The U.S. District Court for the Western District of Pennsylvania implemented Local Rule 16.2 in 2007, which requires parties involved in nearly all civil actions to agree upon some form of Alternative Dispute Resolution (ADR) during the litigation process. During the 18-month pilot period that tested Local Rule 16.2, the court found that 51% of the cases that entered into ADR were resolved before the end of the pilot period.
Under Local Rule 16.2, the ADR processes available through the court include: mediation, early neutral evaluation,and arbitration. Outside of Local Rule 16.2, ADR includes expert determinations, negotiations, settlement conferences,conciliation, facilitation, fact-finding, collaborative law, mini-trials, and ombudsmen.
In part due to court-driven initiatives such as Local Rule 16.2, there is an increasing awareness and utilization of the multitude of advantages that ADR offers parties—particularly businesses engaged in commercial disputes—as an alternative to court litigation. The primary advantages that lead businesses to ADR are the reduced cost and time to resolve confidentiality, and forum neutrality (particularly in international agreements).
But perhaps the most unique feature of ADR relative to court litigation is the control of the process that it affords the parties. In short, the parties to the dispute control everything, including the questions that will be decided, the length and subjects of discovery, the rules of procedure, and the selection of the third-party neutrals, experts, and/or case evaluators. Rather than the case being led by a judge appointed by the forum (oftentimes based solely on availability and current case volumes) or decided by a jury selected from the general public, the parties to an ADR can choose neutral evaluator(s) with the requisite expertise in the subject matter at the core of the dispute.
The financial expert can play a key role in ADR. Experts are most frequently engaged to assist the arbitrator(s) in evaluating the technical financial, accounting, and valuation aspects of large commercial litigations. Additionally, a disputing party may find it beneficial to separately retain financial experts as part of the ADR process to better understand the strengths and weaknesses of its case or to obtain assistance in communicating complex financial, accounting, and valuation issues to an arbitrator.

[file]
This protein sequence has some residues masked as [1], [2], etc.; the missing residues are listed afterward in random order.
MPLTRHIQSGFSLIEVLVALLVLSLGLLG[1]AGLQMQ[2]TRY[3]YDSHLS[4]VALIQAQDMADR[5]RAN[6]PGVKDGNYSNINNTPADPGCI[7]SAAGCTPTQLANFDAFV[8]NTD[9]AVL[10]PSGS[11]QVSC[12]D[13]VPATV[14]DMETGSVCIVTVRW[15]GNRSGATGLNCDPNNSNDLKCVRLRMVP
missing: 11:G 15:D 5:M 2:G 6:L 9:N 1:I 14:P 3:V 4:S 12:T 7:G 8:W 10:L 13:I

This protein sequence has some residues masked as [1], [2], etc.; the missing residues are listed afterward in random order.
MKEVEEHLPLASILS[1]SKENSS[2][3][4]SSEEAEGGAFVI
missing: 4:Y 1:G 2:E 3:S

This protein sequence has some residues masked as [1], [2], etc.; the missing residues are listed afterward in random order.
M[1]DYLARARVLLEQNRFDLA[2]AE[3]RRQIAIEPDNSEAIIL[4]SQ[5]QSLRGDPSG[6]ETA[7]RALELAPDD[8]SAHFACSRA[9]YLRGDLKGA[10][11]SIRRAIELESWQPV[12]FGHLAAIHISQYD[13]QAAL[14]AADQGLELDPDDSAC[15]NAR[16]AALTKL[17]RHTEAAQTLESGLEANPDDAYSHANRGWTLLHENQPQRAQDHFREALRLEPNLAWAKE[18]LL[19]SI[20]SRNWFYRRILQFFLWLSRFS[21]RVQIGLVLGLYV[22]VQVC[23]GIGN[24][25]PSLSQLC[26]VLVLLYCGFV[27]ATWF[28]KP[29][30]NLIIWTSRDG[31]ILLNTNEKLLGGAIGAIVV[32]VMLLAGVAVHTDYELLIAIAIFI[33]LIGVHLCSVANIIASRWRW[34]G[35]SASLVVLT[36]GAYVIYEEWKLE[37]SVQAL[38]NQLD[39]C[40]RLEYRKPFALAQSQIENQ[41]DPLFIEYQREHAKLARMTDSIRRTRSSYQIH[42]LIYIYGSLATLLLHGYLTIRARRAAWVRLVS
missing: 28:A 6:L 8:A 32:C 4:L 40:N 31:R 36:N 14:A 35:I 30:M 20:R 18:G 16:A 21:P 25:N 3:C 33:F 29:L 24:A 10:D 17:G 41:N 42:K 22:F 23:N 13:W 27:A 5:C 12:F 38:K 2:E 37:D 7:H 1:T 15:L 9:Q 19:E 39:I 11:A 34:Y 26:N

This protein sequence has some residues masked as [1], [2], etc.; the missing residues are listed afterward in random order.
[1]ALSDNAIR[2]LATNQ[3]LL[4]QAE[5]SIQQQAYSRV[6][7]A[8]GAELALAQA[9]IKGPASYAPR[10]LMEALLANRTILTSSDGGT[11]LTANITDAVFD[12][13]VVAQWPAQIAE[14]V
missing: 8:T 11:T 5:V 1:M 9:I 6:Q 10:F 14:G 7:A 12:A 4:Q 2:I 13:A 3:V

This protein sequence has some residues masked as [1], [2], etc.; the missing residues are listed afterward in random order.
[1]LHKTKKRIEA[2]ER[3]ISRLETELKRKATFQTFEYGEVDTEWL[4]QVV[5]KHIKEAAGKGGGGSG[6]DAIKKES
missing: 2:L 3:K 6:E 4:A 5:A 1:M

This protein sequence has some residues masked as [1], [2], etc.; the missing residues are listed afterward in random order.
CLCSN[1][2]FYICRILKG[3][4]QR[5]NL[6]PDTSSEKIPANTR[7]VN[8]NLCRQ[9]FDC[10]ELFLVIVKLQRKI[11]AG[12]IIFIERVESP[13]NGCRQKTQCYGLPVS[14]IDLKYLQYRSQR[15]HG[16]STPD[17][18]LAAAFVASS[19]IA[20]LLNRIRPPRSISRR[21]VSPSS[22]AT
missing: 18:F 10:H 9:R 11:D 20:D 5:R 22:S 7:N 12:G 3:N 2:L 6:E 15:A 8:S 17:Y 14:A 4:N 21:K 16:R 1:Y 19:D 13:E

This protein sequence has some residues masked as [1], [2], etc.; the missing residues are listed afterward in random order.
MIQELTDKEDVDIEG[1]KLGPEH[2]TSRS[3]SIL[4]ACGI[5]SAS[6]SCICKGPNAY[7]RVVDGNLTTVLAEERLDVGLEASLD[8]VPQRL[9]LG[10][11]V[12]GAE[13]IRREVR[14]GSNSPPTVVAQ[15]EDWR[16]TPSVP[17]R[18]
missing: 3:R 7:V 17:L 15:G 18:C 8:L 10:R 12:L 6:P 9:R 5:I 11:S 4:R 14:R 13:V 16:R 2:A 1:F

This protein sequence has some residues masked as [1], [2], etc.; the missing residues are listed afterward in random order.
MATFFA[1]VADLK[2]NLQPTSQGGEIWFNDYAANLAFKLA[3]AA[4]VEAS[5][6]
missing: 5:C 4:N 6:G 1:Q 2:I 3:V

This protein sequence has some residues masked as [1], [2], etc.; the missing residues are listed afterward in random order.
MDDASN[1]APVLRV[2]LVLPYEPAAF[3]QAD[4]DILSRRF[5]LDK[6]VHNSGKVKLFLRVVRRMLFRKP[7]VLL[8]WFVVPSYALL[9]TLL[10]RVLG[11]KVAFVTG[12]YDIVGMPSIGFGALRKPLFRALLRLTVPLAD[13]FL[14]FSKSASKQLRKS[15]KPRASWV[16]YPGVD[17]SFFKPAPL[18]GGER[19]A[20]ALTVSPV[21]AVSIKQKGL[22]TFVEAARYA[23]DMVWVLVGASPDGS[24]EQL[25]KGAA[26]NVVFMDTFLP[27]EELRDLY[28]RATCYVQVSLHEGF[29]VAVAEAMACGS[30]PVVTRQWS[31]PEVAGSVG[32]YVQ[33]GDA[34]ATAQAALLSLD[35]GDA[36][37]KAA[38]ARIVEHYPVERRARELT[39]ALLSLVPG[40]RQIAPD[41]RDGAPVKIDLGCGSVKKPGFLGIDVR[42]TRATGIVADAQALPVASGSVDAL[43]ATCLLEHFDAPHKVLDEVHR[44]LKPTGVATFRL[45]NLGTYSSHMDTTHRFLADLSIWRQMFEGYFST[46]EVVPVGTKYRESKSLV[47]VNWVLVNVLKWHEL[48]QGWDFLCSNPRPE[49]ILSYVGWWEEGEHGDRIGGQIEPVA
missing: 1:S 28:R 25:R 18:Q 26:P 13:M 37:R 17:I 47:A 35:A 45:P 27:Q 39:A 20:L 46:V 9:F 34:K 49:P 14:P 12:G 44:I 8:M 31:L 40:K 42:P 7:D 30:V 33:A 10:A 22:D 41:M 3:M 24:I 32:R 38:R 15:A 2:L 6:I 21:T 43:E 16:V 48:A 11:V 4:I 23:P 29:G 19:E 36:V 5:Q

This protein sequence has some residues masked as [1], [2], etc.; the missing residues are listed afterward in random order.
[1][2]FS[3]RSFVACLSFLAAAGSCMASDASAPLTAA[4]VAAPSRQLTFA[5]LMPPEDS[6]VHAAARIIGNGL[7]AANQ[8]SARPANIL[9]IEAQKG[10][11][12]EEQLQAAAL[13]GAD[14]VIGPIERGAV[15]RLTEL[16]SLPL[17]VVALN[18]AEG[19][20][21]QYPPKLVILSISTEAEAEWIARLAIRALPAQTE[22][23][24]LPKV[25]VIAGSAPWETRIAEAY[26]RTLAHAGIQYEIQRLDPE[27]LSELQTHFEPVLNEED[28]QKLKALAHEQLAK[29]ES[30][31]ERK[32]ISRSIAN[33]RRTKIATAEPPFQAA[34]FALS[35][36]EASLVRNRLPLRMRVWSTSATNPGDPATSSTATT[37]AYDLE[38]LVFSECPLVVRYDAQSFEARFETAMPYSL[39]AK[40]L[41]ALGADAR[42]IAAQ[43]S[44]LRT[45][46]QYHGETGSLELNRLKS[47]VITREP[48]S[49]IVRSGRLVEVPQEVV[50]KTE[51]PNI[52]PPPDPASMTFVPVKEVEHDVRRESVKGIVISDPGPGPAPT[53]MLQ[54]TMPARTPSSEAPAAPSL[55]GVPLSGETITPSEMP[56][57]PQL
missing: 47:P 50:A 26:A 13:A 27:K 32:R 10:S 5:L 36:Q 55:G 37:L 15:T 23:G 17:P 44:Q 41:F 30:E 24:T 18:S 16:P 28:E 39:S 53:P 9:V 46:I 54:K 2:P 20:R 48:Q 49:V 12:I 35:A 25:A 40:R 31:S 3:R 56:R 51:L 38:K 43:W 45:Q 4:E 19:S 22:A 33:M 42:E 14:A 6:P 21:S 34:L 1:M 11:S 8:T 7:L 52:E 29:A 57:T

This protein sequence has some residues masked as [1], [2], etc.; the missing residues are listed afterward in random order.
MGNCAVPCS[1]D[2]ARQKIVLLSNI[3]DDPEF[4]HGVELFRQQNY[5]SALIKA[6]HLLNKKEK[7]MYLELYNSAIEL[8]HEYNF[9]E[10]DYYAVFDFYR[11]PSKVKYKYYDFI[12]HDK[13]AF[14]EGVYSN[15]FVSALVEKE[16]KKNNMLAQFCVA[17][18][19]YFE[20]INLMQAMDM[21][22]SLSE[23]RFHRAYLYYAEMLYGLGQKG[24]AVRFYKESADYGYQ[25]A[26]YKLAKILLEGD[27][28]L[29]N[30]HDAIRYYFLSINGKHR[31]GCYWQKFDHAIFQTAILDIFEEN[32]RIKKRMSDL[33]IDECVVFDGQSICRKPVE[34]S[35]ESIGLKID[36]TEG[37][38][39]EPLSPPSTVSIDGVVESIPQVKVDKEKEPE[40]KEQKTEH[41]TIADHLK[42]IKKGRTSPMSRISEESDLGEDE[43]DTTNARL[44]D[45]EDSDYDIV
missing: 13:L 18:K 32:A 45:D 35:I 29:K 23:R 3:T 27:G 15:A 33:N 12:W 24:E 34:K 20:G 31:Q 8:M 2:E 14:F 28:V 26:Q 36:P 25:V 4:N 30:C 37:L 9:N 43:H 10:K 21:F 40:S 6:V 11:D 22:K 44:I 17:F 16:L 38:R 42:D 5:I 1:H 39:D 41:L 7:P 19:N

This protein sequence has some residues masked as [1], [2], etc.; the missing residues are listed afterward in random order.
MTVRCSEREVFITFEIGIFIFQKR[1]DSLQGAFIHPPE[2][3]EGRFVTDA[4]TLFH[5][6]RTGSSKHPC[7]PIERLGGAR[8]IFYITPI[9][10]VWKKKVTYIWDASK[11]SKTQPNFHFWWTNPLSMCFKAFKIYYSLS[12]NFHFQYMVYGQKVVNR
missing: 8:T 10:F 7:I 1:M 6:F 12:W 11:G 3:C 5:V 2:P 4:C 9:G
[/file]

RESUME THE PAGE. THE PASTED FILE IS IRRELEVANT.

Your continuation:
Frequently dispute resolution clauses within commercial contracts require the neutral to be a Certified Public Accountant(CPA) or similar subject-matter expert. Post-merger and acquisition (M&A) price adjustment provisions are the most common dispute resolution clauses that require expert neutrals. The reason for this is that post-M&A price adjustments are often determined based on technical assessments of various components of the subject company’s financial statements, which are required to be in accordance with Generally Accepted Accounting Principles, a matter in which a CPA is the preferred candidate for resolving the dispute.
Early neutral evaluation and fact-finding are also types of ADR that are frequently handled by a neutral expert. In these cases, neutral evaluators and fact-finders do not decide the issues of the case. Instead, they are engaged to determine the facts, and to separate the disputed facts from those that are undisputed. These expert neutral evaluators and fact-finders frequently offer recommendations or opinions on certain issues. While such opinions are not binding, they do carry weight with the parties.
In mediation and arbitration, it can be sensible and also more cost-effective to engage neutrals with a substantial background and expertise in the subject matter of the dispute, particularly when parties appoint arbitrators to an arbitral tribunal. When the heart of the commercial dispute is financial in nature, one party may feel they can obtain an advantage by appointing a financial expert as the party-appointed arbitrator, because the financial expert will more fully grasp and better appreciate the party’s position. Likewise, these experts are often better able to articulate the party’s case to the rest of the tribunal during in camera deliberations.
With more ADR usage in complex commercial disputes, it is likely that financial expert involvement will increase, both in the traditional role as experts as well as non-traditional roles including mediator, arbitrator, and fact-finder. Over the past 30 years, Gleason & Associates representatives have served in all of these roles, which is a testament to our experience, expertise, and reputation as litigation financial experts in the litigation setting.
United States District Court for the Western District of Pennsylvania, LCvR 16.2
U.S. District Court for the Western District of Pennsylvania brochure, “From Case Filed to Case Closed”